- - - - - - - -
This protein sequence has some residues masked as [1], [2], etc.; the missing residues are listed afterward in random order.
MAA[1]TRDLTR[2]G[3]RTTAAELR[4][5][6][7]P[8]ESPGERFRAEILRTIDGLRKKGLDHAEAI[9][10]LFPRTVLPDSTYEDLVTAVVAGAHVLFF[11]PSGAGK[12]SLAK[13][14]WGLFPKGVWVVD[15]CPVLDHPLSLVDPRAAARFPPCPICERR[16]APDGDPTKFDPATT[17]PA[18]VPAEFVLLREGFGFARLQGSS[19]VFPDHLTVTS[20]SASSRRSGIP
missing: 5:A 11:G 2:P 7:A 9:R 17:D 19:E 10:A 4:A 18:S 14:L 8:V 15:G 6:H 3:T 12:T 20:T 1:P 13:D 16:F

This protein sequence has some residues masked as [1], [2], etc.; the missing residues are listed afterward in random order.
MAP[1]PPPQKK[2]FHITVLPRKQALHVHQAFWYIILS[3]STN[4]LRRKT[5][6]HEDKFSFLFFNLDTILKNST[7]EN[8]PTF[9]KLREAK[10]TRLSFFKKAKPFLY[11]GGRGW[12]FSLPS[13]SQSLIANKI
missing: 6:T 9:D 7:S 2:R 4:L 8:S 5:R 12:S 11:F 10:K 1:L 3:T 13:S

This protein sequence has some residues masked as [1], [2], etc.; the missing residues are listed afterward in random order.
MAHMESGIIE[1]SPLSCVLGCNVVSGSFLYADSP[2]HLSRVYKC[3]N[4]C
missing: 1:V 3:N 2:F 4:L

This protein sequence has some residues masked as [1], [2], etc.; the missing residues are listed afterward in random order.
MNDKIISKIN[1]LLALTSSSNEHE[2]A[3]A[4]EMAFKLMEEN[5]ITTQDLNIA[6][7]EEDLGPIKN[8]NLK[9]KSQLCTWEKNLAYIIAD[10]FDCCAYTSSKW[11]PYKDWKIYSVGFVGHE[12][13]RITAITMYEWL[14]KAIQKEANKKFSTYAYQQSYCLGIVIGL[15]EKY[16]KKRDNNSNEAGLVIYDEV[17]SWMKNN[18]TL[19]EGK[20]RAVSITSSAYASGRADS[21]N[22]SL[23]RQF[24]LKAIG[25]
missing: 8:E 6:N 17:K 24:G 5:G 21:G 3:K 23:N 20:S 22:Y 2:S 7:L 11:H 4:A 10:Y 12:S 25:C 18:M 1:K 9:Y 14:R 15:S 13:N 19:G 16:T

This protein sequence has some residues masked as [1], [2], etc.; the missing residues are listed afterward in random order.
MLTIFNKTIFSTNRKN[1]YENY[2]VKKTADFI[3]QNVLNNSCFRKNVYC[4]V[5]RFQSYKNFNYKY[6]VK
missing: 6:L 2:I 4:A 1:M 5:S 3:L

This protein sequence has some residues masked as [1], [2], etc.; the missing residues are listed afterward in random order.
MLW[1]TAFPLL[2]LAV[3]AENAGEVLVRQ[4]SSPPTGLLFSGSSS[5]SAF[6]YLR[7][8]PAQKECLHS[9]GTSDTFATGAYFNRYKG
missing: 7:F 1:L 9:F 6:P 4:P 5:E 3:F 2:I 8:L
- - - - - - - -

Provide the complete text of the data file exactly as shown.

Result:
This protein sequence has some residues masked as [1], [2], etc.; the missing residues are listed afterward in random order.
MAA[1]TRDLTR[2]G[3]RTTAAELR[4][5][6][7]P[8]ESPGERFRAEILRTIDGLRKKGLDHAEAI[9][10]LFPRTVLPDSTYEDLVTAVVAGAHVLFF[11]PSGAGK[12]SLAK[13][14]WGLFPKGVWVVD[15]CPVLDHPLSLVDPRAAARFPPCPICERR[16]APDGDPTKFDPATT[17]PA[18]VPAEFVLLREGFGFARLQGSS[19]VFPDHLTVTS[20]SASSRRSGIP
missing: 5:A 11:G 2:P 7:A 9:R 17:D 19:E 10:A 4:A 18:S 14:L 8:V 15:G 6:H 3:T 12:T 20:T 1:P 13:D 16:F

This protein sequence has some residues masked as [1], [2], etc.; the missing residues are listed afterward in random order.
MAP[1]PPPQKK[2]FHITVLPRKQALHVHQAFWYIILS[3]STN[4]LRRKT[5][6]HEDKFSFLFFNLDTILKNST[7]EN[8]PTF[9]KLREAK[10]TRLSFFKKAKPFLY[11]GGRGW[12]FSLPS[13]SQSLIANKI
missing: 6:T 9:D 7:S 2:R 4:L 8:S 5:R 12:S 11:F 10:K 1:L 3:T 13:S

This protein sequence has some residues masked as [1], [2], etc.; the missing residues are listed afterward in random order.
MAHMESGIIE[1]SPLSCVLGCNVVSGSFLYADSP[2]HLSRVYKC[3]N[4]C
missing: 1:V 3:N 2:F 4:L

This protein sequence has some residues masked as [1], [2], etc.; the missing residues are listed afterward in random order.
MNDKIISKIN[1]LLALTSSSNEHE[2]A[3]A[4]EMAFKLMEEN[5]ITTQDLNIA[6][7]EEDLGPIKN[8]NLK[9]KSQLCTWEKNLAYIIAD[10]FDCCAYTSSKW[11]PYKDWKIYSVGFVGHE[12][13]RITAITMYEWL[14]KAIQKEANKKFSTYAYQQSYCLGIVIGL[15]EKY[16]KKRDNNSNEAGLVIYDEV[17]SWMKNN[18]TL[19]EGK[20]RAVSITSSAYASGRADS[21]N[22]SL[23]RQF[24]LKAIG[25]
missing: 8:E 6:N 17:K 24:G 5:G 21:G 3:K 23:N 20:S 22:Y 2:S 7:L 11:H 4:A 10:Y 12:S 25:C 18:M 1:K 9:Y 14:R 15:S 13:N 19:G 16:T

This protein sequence has some residues masked as [1], [2], etc.; the missing residues are listed afterward in random order.
MLTIFNKTIFSTNRKN[1]YENY[2]VKKTADFI[3]QNVLNNSCFRKNVYC[4]V[5]RFQSYKNFNYKY[6]VK
missing: 6:L 2:I 4:A 1:M 5:S 3:L

This protein sequence has some residues masked as [1], [2], etc.; the missing residues are listed afterward in random order.
MLW[1]TAFPLL[2]LAV[3]AENAGEVLVRQ[4]SSPPTGLLFSGSSS[5]SAF[6]YLR[7][8]PAQKECLHS[9]GTSDTFATGAYFNRYKG
missing: 7:F 1:L 9:F 6:P 4:P 5:E 3:F 2:I 8:L